The Cunningham Funeral Home in Ocala documents the largest minority-owned business in Marion County, Florida. Brothers Albert and James Cunningham founded the company in 1955.
Part of the collection's significance is due to the fact that, until the 1970s, the only comprehensive listing of African-American communities in any Florida county is found in morticians' records. For instance, if a researcher wants to know where African-American churches and schools were located, that information can be found in the records. Morticians have been - and continue to be - the means of knowing what was happening in the community: they knew everyone, and they could give directions to houses in obscure locations. They were truly the heart of the community.
In addition to their intrinsic value for research in African-American social history, the records are also valuable because they retain Albert Cunningham's organizational scheme for the records and thus open an all too often obscured window into the pragmatic arrangement of minority business papers.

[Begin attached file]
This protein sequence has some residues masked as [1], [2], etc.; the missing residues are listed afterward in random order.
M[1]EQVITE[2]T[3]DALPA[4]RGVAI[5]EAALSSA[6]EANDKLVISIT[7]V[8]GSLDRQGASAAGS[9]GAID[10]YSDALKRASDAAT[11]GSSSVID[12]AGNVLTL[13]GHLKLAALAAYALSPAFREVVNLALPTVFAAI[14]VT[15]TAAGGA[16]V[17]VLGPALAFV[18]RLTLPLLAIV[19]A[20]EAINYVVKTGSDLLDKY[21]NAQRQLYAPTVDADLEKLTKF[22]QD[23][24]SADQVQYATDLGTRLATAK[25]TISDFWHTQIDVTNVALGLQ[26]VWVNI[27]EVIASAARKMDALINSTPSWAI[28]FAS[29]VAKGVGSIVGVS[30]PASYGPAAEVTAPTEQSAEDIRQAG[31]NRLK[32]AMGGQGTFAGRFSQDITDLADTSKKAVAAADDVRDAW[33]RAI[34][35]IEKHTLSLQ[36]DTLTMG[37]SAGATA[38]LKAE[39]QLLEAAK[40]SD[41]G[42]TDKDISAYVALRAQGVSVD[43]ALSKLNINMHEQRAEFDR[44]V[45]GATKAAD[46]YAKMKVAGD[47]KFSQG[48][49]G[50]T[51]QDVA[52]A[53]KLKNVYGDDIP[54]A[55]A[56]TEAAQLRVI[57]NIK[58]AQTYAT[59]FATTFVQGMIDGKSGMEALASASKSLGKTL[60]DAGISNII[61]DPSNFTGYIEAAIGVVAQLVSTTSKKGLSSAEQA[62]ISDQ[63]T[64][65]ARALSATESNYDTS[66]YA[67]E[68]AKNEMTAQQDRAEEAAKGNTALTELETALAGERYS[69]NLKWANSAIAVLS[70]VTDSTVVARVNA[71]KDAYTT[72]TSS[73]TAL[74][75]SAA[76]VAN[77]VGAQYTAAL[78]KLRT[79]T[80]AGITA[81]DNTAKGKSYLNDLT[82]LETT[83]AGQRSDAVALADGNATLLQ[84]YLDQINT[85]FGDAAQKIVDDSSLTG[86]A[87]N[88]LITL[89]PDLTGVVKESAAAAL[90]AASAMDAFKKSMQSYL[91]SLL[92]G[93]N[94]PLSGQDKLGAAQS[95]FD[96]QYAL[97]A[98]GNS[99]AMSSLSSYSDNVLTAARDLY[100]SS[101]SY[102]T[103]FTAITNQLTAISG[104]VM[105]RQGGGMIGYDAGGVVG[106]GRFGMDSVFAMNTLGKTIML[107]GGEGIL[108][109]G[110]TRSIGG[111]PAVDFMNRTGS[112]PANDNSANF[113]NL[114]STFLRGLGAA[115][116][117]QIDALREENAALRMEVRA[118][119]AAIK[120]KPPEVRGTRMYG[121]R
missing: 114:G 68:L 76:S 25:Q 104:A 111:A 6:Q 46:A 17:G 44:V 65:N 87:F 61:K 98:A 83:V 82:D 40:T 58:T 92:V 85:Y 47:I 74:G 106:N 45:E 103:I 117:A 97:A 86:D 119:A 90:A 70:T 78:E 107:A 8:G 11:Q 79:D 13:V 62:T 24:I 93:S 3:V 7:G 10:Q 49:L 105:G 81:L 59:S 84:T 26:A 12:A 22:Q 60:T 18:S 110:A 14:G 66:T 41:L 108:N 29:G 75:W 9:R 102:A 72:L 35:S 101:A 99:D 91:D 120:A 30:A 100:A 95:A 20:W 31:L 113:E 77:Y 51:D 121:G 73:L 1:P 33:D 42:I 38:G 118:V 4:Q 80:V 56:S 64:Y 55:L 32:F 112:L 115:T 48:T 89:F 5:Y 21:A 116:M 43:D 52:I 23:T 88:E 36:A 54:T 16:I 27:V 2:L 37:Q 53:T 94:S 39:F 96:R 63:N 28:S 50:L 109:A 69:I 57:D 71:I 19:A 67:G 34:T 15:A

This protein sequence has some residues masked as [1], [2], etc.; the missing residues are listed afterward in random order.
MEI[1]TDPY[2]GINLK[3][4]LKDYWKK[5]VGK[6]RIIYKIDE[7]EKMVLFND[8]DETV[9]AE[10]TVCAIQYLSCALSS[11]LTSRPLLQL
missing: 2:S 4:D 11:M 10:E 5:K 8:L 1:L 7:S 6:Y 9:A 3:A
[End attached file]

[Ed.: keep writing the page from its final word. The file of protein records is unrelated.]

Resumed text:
James Cunningham, who died in 1985, served as the first black city commissioner in Marion County for ten years. The James Cunningham Highway in Ocala was named in his honor.
Albert Cunningham is a man who is highly respected and liked among family, friends and the community, and his influence continues to reach far beyond the borders of Marion County. He has always felt that his place is to be of service to those who need him, and his high level of commitment to people has earned him his special position in the community.
The records of the Visionaires are a part of the Department of Special and Area Studies Collections and its African American History Collections at the University of Florida Libraries. This digital collection is part of a larger corpus of African American Collections in the Department, and of a much larger Florida Arts, Humanities and Social Sciences Collections.